I also tried gleaning information on the elusive Prof. Blomberg from Edward Meyer, Ripley Believe It or Not!’s Vice President of Exhibits and Archives, who’s responsible for the largest collection of “antique” vampire killing kits in the world. I asked Meyer what he knew about Blomberg and whether he was able to verify Blomberg’s connection to the kits. “Only what I have read in popular reports..there is a fair bit of info available by googling his name…” he said and “Personally? I haven’t.” (“Q & A with Edward Meyer,” The Vampirologist, Oct. 7, 2011)

No one’s been able to verify Blomberg’s historicity because Blomberg and the kits that bear his name were undoubtedly fictional creations. On Monday, Jan. 10, 2005, Michael de Winter, Torquay, UK, confessed to creating the original Blomberg kit on a Survival Arts forum thread during a discussion on a “Rare Mid to Late 19th Vampire Killing Kit”:

Hi there! You should know that all the quotes on your site are a load of codswallop. The reason is this: The whole VAMPIRE KILLING KIT myth is purely the result of my very fertile imagination and I produced “The Original” in 1972. Nicolas Plomdeur the Gunsmith in Liege and Professor Ernst Blomberg are not and have never been real people.

I emailed Fairfield Auction on Saturday, Nov. 15, 2014: “I have a couple of questions about the kit you have for sale. Firstly, could you please tell me who’s selling it? I was under the presumption it was stored in a museum, perhaps a Ripley’s one. Second, can you tell me how you’ve verified the kit’s age, re: ‘All other components appear to be original’?”

I received a reply the following day: “Consignor information is confidential, but a museum wasn’t involved. We determined age through examination and using our experience while comparing to other Professor Blomberg sets with images.”

Considering their US$4,000–6,000 estimate for the kit, I thought their “examination” was worth probing a bit more. I responded with this that same day:

Thanks for your prompt reply. I take it by “comparing to other Professor Blomberg sets with images” you mean you’ve compared other such kits, photographically. In that case, are you also aware there’s no historical evidence for the existence of a Professor Blomberg who manufactured such kits? Indeed, in 2005, an Englishman named Michael de Winter stepped forward claiming he invented the original kit in 1972, and has been copied by others ever since? I have even interviewed the world’s largest collector of kits, Ripley Believe It or Not’s Edward Meyer, who told me has no evidence of the kits existing before 1990.

Indeed, other such kits have been found to have artificially aged components. Are you able to tell me more about the examination? I have written about these kits on many occasions and I haven’t come across a single genuine kit, in the sense of a Blomberg – or any other – 19th century vampire killing kit being assembled during the 19th century. If yours is, indeed, genuine, it would certainly help upend the notion these kits are actually elaborate hoaxes.

Fairfield Auction has not replied to my email at the time of this article’s publication. My only consolation is that the kit sold well below their estimate: according to Bidsquare, the winning bid was US$3,000.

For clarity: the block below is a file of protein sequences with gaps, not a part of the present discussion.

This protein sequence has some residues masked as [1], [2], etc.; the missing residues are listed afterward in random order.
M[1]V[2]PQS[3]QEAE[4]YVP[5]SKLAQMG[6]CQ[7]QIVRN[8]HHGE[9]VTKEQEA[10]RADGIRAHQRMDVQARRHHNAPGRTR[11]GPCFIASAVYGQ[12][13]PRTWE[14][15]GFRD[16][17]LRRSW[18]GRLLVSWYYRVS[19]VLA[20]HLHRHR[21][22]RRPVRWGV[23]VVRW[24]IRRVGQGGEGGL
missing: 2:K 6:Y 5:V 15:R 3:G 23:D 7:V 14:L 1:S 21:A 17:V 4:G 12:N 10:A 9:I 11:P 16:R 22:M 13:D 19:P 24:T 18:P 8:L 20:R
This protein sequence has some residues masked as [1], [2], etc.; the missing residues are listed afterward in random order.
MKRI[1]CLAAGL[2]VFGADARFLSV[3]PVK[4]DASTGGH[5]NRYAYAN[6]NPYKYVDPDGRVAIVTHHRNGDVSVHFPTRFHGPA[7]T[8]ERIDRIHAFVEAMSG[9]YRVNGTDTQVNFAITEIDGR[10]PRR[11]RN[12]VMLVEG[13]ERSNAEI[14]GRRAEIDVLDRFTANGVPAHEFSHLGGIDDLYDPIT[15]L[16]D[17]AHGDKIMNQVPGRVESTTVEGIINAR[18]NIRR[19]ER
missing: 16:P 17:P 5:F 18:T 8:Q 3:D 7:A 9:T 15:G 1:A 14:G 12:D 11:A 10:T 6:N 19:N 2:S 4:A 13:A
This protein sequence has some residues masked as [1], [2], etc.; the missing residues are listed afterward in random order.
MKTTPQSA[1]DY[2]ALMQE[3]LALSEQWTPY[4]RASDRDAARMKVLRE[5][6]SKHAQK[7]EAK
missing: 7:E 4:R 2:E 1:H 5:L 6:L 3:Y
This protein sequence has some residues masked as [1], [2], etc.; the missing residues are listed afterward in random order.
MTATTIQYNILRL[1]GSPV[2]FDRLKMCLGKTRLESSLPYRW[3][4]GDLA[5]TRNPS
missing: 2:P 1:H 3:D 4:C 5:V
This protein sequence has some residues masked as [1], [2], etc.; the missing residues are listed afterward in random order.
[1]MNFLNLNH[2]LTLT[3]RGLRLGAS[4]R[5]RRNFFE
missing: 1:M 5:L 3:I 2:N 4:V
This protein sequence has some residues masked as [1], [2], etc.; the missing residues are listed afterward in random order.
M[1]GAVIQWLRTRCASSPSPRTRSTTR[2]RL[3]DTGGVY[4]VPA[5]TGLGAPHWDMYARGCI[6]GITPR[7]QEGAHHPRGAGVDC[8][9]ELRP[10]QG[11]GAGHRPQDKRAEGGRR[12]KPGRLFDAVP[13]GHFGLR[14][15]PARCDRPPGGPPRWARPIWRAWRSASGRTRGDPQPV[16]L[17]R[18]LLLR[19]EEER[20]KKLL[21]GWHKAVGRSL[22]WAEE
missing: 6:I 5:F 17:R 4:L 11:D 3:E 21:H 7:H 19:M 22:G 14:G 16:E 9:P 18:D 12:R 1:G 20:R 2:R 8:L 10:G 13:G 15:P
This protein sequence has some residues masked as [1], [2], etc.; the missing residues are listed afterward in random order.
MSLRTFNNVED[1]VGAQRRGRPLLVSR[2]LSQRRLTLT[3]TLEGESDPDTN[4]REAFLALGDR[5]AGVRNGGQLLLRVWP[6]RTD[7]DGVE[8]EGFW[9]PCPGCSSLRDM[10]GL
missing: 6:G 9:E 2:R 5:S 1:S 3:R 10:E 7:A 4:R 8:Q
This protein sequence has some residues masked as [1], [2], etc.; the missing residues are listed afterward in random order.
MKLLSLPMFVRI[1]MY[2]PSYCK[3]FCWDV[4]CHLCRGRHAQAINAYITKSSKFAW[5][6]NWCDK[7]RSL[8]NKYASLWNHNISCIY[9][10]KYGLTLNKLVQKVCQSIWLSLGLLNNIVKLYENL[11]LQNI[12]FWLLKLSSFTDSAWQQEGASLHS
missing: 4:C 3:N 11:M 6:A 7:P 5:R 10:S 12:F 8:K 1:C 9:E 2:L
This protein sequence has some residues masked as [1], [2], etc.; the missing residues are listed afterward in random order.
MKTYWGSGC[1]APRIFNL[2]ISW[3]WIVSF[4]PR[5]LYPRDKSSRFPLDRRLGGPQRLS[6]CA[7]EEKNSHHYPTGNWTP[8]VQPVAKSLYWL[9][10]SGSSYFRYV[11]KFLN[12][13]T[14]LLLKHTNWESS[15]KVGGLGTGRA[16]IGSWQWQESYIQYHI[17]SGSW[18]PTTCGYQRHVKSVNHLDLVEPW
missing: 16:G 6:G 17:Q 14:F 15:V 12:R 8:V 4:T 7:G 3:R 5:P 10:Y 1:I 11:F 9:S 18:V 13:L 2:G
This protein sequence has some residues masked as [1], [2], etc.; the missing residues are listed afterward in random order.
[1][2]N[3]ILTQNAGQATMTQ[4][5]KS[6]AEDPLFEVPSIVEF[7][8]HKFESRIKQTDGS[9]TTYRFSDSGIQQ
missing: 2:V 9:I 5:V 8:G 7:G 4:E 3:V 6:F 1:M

The Bidsquare link has extra information not mentioned in the Fairfield Auction listing. Regarding the kit’s supposed inclusion of silver bullets: “Existing bullets are lead replacements. All other components appear to be original.” I think it’s far more likely silver bullets never featured in the kit in the first place. Consider the “silver” (pewter) bullets found in the Blomberg kit displayed at the Mercer Museum, Doylestown, Pa. (“Vampire Killing Kit Update!Diary of an Amateur Vampirologist, Aug. 4, 2010).

Be sure to check out Spooky Land’s excellent vampire killing kits page for more information. Of all “Blomberg” kits listed on it, I think the Fairfield Auction Blomberg kit most resembles the “Probable German Kit, ca 1895” [sic] sold through Fain & Co., Grants Pass, Wash., to an anonymous Seattle man for US$12,000 c. October 1997.

Strauss’ “One sold for $12,000 at Sotheby’s” comment is likely a reference to the sale of “A Very Elaborate Vampire Killing Set” through Sotheby’s, New York, on Jan. 11, 1994. See “6 Reasons Why You Shouldn’t Buy an ‘Antique’ Vampire Killing Kit” (Oct. 31, 2014) for details.

I would like to thank James Lyon, author of Kiss of the Butterfly (2012), for sharing the link to Fairfield Auction’s “Professor Blomberg’s Vampire Killing Kit” listing, which served as the primary inspiration for this article.


  1. Thanks for the skeptical investigation of vampire killing kits. One thing that made me suspicious of these is that I’ve never seen one in poor condition, as though it had been left forgotten in an attic for 50 years. They all look well preserved. If the kits were genuine, you’d think some poor condition kits would turn up — possibly not going for top dollar, but still of interest to collectors or folklorists who couldn’t afford the most expensive examples.

  2. You’re welcome, David. I’ve written about these kits for a few years now and it’s great to hear other writers are getting the word out on their fakery.

    “Antique vampire killing kits” obviously make a better story than “a whole bunch of fakes are being circulated”, nonetheless, I think it’s important the word gets out on these things. We’re talking about a thriving trade in fakery, after all. And as I noted in my previous article on the kits, there are bigger implications behind this: what should we make of other antiques being sold if these aren’t even verified properly…


  3. If you give me an e mail I can probably send you more details ?! Or can you send to my e mail directly w/comments regarding the above ?